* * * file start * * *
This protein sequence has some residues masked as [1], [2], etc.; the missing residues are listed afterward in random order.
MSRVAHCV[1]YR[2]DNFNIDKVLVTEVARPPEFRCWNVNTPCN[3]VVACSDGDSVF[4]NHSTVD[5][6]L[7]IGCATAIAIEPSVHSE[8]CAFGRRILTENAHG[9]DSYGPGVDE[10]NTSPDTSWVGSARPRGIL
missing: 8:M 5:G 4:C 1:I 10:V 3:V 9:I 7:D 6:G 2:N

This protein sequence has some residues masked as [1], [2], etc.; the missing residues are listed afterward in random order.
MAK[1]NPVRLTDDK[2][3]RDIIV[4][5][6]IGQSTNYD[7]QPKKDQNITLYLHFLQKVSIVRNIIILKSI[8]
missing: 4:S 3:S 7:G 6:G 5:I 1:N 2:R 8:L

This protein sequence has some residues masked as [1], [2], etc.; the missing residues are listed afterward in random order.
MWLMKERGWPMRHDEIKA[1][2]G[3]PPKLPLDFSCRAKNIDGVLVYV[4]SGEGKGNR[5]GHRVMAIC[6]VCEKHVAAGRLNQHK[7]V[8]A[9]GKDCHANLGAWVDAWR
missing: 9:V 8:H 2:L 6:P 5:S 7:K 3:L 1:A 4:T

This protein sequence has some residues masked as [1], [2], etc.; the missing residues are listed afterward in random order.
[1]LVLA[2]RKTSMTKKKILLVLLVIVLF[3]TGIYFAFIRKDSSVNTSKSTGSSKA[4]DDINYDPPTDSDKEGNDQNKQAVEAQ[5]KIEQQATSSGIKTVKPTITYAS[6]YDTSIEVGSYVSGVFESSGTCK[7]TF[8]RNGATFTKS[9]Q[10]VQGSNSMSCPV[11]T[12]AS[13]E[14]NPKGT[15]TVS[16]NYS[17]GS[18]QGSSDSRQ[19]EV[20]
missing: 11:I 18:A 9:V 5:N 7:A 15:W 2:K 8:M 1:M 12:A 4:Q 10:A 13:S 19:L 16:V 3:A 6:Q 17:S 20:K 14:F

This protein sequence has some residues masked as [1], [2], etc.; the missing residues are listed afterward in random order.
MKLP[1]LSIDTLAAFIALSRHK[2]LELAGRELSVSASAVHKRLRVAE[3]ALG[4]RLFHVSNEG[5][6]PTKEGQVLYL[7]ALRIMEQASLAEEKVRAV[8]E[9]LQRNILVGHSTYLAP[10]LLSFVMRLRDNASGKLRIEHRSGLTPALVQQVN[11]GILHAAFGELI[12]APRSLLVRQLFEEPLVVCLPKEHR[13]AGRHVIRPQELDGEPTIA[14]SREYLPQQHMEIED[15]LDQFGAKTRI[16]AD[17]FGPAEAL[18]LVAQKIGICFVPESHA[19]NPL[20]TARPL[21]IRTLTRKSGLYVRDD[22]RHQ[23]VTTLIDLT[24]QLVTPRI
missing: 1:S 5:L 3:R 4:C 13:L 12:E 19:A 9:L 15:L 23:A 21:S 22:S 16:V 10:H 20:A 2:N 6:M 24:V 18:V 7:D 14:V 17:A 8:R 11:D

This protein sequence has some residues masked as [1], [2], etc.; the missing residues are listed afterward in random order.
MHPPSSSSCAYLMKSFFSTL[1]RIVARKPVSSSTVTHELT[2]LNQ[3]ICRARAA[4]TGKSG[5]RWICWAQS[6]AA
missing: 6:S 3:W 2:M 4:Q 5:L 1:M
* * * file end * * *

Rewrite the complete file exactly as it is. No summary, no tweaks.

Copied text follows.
This protein sequence has some residues masked as [1], [2], etc.; the missing residues are listed afterward in random order.
MSRVAHCV[1]YR[2]DNFNIDKVLVTEVARPPEFRCWNVNTPCN[3]VVACSDGDSVF[4]NHSTVD[5][6]L[7]IGCATAIAIEPSVHSE[8]CAFGRRILTENAHG[9]DSYGPGVDE[10]NTSPDTSWVGSARPRGIL
missing: 8:M 5:G 4:C 1:I 10:V 3:V 9:I 7:D 6:G 2:N

This protein sequence has some residues masked as [1], [2], etc.; the missing residues are listed afterward in random order.
MAK[1]NPVRLTDDK[2][3]RDIIV[4][5][6]IGQSTNYD[7]QPKKDQNITLYLHFLQKVSIVRNIIILKSI[8]
missing: 4:S 3:S 7:G 6:G 5:I 1:N 2:R 8:L

This protein sequence has some residues masked as [1], [2], etc.; the missing residues are listed afterward in random order.
MWLMKERGWPMRHDEIKA[1][2]G[3]PPKLPLDFSCRAKNIDGVLVYV[4]SGEGKGNR[5]GHRVMAIC[6]VCEKHVAAGRLNQHK[7]V[8]A[9]GKDCHANLGAWVDAWR
missing: 9:V 8:H 2:L 6:P 5:S 7:K 3:L 1:A 4:T

This protein sequence has some residues masked as [1], [2], etc.; the missing residues are listed afterward in random order.
[1]LVLA[2]RKTSMTKKKILLVLLVIVLF[3]TGIYFAFIRKDSSVNTSKSTGSSKA[4]DDINYDPPTDSDKEGNDQNKQAVEAQ[5]KIEQQATSSGIKTVKPTITYAS[6]YDTSIEVGSYVSGVFESSGTCK[7]TF[8]RNGATFTKS[9]Q[10]VQGSNSMSCPV[11]T[12]AS[13]E[14]NPKGT[15]TVS[16]NYS[17]GS[18]QGSSDSRQ[19]EV[20]
missing: 11:I 18:A 9:V 5:N 7:A 15:W 2:K 8:M 1:M 12:A 4:Q 10:A 13:S 19:L 16:V 3:A 6:Q 17:S 20:K 14:F

This protein sequence has some residues masked as [1], [2], etc.; the missing residues are listed afterward in random order.
MKLP[1]LSIDTLAAFIALSRHK[2]LELAGRELSVSASAVHKRLRVAE[3]ALG[4]RLFHVSNEG[5][6]PTKEGQVLYL[7]ALRIMEQASLAEEKVRAV[8]E[9]LQRNILVGHSTYLAP[10]LLSFVMRLRDNASGKLRIEHRSGLTPALVQQVN[11]GILHAAFGELI[12]APRSLLVRQLFEEPLVVCLPKEHR[13]AGRHVIRPQELDGEPTIA[14]SREYLPQQHMEIED[15]LDQFGAKTRI[16]AD[17]FGPAEAL[18]LVAQKIGICFVPESHA[19]NPL[20]TARPL[21]IRTLTRKSGLYVRDD[22]RHQ[23]VTTLIDLT[24]QLVTPRI
missing: 1:S 5:L 3:R 4:C 13:L 12:E 19:A 9:L 15:L 23:A 21:S 22:S 16:V 10:H 20:A 2:N 6:M 24:V 18:V 7:D 14:V 17:A 8:R 11:D

This protein sequence has some residues masked as [1], [2], etc.; the missing residues are listed afterward in random order.
MHPPSSSSCAYLMKSFFSTL[1]RIVARKPVSSSTVTHELT[2]LNQ[3]ICRARAA[4]TGKSG[5]RWICWAQS[6]AA
missing: 6:S 3:W 2:M 4:Q 5:L 1:M